Ganghwa is an island located in the west of Seoul. This is one of three major sites of dolmens of South Korea listed as Unesco world heritage. It is on this island that the king took refuge during the Mongol invasion of the 13th century. He ordered the engraving of the Tripitaka (Buddhist texts known as Three Baskets) which will later be transferred to Haeinsa temple. In the 17th century, another Korean king took refuge there during the Manchu invasion. Finally, the island was invaded in 1866 during the French expedition in retaliation for the killing of missionary priests.
Yes ! there are dolmens in Korea. Did you expect this ? actually there are even 40% of the megaliths of the planet ! The latter with its 7 m (7.7 yards) long and 2.60 m (2.8 yards) high is the largest of the country. It dates back to the Bronze Age. How about a photography by night ?...
On the site, one can also observe other reproductions of megaliths (including Easter Island statue) and huts.
The temple is surrounded by a fortress from the 18th century that was built on the site of the first fortress of Korea, that according to legend, was built by the three sons of Dangun (see Mount Manisan below). The temple dates back to the 4th century and it is here that 81,340 wooden plates of the Tripitaka were engraved in the 13th century. Unique in Korea, the sculptures of monkeys under the edges of the main hall.
It is located on another small island, Seongmodo, in the west of the main island. The history of this temple is linked to the discovery of 23 "statues" in the nets of a fisherman who gave them to the monks after a dream in which he had the revelation they were Buddhist statues. This scene is depicted on one walls of the temple. In the height, there is a bas-relief of 10 m (11 yards) high, representing the bodhisattva of compassion, Avalokitesvara (in Sanskrit).
Mount Manisan is the highest mountain on the island. At the top, we find the altar Chamseongdan that would have been erected by Dangun (or Tangun), the founder of Korea. It is always a sacred place for the faithful (not that numerous) of daejonggyo (or taejonggyo) which is arguably the oldest religion of Korea, based on the cult of Dangun. Legend of Dangun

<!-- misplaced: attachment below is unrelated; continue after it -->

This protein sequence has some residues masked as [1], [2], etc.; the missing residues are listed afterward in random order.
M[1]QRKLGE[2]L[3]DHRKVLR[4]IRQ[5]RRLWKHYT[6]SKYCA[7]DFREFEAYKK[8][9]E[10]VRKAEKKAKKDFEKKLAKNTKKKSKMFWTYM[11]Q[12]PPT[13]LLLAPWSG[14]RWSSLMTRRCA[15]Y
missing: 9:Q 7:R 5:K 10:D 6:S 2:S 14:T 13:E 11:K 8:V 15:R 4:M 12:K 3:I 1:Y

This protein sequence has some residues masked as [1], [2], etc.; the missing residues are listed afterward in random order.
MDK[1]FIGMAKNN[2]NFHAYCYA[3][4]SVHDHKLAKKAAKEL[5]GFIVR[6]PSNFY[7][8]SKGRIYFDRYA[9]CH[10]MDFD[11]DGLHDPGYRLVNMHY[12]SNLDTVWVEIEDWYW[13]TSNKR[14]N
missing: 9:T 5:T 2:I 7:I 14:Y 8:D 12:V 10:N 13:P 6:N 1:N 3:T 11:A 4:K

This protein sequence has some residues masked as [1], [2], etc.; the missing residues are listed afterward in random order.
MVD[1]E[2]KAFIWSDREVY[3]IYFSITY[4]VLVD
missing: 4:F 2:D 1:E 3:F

In these ancient times ruled the King of Heaven Hwanin. One day he surprised his son Hwanung in full contemplation of the earthly world,
and, very anxious, he called him out. Hwanung told him that the fate of humans who daily become mired in lies and
deceit mattered him, and he expressed his wish to descend to earth to help them. Reluctantly but full of paternal pride, Hwanin granted him his wish and
sent him on earth, specifically to the top of Mount Baekdu (formerly known as Taebaek), accompanied by a retinue of 3,000 servants. With the help of his
ministers of the winds, clouds and rains, Hwanung founded the City of Sinsi (Divine city) and began to educate the people and to teach basic
agriculture and medicine. One day, two animals, a tiger and a bear, appeared before Hwanung with the following query : they wanted to become human.
Hwanung warned them against the difficulty of the test they would have to overcome, but facing their obstinacy, he decided to give them each 20 cloves of garlic
and mugwort (Artemisia capillaris) along with the following instructions : "Pray to the gods for a hundred days, locked in the dark, and feed you
only with these foods". The two animals locked themselves in a cave and the test began. After twenty days, the tiger could not stand it anymore and gave out its dream
to become a man and thus fled the cave. The bear, however, endured the test to the end and got its reward by being transformed into a beautiful woman.
Hwanung gave her the name of Ungnyeo. A new hope sprang up in her : it was to have her own child one day. Moved by her prayers, Hwanung married her and some time
after Ungnyeo gave birth to a boy they named Dangun. Thus he was to become the first ancestor of the Korean people. The Korean calendar also began in 2,333 B.C.
(supposed date of birth of Dangun) until the late 19th century.
After inheriting the throne from his father, Dangun built the city of Pyongyang, which became the capital of this new kingdom, called Joseon. The legend, which dates back to the 13th century, relates that the beloved Dangun (as always concerned about the welfare of his people) would have withdrawn to the mountains to become an immortal spirit and would be "disembodied" in a mountain god at the age of 1,908.... Thus in shamanism, Dangun on the end of his life, when he was assisted by a tiger and two servants, has been associated with Sansin (or Sanshin), the spirit of the mountain.
Note : the path that leads to the summit in 1 hour is easy to access, but be careful if too much snow for going downhill...